“These councils are key to addressing issues of faith because they require diverse perspective and organizational involvement. We need to go out of our way to support and make sure that everyone in our councils feels comfortable expressing their unique perspectives. Just as with women, the same is true for others who are not usually represented in Church leadership. When these individuals are not in our councils, we need to find them, ask them questions, and make sure their voices are heard.
We can invite them to sit in on a council meeting to contribute to a discussion on a specific topic or ask a leader to meet with a group of people, listen to them, and report their thoughts back to the council. We need to prayerfully consider what kind of perspectives we need to include in our council meetings to make sure we truly understand the problems we are trying to solve and perhaps call those individuals to be council members. We also need diversity in our councils to help ensure we see issues from all angles and meet the needs of everyone in our congregations.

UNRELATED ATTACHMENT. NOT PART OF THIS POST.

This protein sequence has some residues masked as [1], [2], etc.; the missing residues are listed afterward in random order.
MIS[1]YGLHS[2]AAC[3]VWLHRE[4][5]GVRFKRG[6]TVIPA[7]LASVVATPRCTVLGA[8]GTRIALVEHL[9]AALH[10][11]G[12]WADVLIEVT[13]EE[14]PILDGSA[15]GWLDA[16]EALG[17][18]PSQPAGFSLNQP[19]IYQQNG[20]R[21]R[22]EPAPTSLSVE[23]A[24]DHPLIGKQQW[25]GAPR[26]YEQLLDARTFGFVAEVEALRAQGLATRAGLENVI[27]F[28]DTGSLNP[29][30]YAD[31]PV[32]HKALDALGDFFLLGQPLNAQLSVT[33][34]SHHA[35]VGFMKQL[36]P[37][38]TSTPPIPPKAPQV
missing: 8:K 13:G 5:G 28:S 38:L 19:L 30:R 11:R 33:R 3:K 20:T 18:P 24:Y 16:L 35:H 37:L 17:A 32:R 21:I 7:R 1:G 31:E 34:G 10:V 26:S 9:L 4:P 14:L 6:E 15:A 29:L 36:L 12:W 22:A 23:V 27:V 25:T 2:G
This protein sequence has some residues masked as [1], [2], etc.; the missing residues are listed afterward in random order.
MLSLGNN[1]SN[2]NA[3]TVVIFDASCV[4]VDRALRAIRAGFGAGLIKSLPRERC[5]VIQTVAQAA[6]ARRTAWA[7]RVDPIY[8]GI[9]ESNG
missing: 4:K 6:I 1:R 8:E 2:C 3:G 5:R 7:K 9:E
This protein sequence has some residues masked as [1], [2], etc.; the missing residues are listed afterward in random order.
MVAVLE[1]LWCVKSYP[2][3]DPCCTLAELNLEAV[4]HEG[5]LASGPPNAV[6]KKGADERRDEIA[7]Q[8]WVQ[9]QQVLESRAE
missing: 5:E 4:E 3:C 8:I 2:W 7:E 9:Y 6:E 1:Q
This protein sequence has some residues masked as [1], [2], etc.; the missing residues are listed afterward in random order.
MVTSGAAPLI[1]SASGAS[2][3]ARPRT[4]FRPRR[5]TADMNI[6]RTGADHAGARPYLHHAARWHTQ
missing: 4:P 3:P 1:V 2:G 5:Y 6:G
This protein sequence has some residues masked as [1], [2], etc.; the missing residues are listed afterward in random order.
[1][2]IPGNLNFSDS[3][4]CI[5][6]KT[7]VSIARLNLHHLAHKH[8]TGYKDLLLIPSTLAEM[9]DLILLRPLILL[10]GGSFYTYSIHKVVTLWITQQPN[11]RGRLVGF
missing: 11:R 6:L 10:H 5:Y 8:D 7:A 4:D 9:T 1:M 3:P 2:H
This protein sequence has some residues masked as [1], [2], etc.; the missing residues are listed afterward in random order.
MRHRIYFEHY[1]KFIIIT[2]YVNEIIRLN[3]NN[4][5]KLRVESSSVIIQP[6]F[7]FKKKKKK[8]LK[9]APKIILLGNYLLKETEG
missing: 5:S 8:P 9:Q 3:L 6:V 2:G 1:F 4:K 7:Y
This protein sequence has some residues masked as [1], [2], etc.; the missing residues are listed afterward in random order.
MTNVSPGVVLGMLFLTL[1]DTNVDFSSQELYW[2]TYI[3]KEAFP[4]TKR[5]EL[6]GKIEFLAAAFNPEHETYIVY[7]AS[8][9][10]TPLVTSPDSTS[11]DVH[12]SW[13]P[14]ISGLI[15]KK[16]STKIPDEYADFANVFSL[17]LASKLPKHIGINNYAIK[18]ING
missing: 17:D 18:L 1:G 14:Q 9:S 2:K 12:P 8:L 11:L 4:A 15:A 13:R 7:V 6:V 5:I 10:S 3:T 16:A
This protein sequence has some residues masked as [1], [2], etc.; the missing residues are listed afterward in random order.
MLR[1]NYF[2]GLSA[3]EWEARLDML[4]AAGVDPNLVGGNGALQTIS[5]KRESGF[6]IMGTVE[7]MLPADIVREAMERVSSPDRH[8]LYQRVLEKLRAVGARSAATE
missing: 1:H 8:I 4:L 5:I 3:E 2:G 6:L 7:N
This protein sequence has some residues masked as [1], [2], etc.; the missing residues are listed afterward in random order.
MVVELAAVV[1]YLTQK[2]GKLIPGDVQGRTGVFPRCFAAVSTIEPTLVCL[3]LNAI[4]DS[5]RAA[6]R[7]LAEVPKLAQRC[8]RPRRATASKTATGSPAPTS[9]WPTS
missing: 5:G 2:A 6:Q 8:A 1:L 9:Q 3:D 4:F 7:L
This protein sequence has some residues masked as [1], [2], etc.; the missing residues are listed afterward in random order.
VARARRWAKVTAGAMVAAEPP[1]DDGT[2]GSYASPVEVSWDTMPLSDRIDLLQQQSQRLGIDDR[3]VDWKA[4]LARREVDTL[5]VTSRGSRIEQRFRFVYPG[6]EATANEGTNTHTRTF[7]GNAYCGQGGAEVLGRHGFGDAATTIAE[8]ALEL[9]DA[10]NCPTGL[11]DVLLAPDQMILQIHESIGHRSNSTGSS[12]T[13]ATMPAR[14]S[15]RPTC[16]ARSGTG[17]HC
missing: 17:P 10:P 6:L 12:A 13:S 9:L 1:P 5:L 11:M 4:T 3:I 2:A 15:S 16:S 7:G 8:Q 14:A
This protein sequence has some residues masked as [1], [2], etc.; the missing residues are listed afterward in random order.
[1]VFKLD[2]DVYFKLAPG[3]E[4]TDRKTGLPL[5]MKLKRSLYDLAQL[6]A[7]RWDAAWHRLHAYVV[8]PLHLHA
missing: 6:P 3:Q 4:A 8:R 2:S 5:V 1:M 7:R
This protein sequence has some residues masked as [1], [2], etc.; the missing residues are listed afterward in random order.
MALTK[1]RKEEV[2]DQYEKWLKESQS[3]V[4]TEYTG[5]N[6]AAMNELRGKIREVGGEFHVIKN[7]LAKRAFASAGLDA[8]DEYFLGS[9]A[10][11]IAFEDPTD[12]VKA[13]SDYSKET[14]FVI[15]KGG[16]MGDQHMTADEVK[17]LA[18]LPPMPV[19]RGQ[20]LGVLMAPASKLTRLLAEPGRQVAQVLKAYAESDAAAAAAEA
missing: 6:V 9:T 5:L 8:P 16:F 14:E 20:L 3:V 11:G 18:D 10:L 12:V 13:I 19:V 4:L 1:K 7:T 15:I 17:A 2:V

…When we take the time to seek out and understand the viewpoints of those ward members who are different than us, we will inevitably make better decisions. On the other hand, the inspiration we receive from God may be limited when we don’t take the time to learn about challenges from those who are most familiar with them.
… President M. Russell Ballard used this quote in two of his general conference addresses and in his book Counseling With Our Councils… President Ballard says, “Ideally, all members of any Church or any family council should share their concerns and should suggest solutions based on gospel principles. I believe the Church and our families would be strengthened if stake presidents and bishops would use their council meetings for finding answers to [our most important] questions.”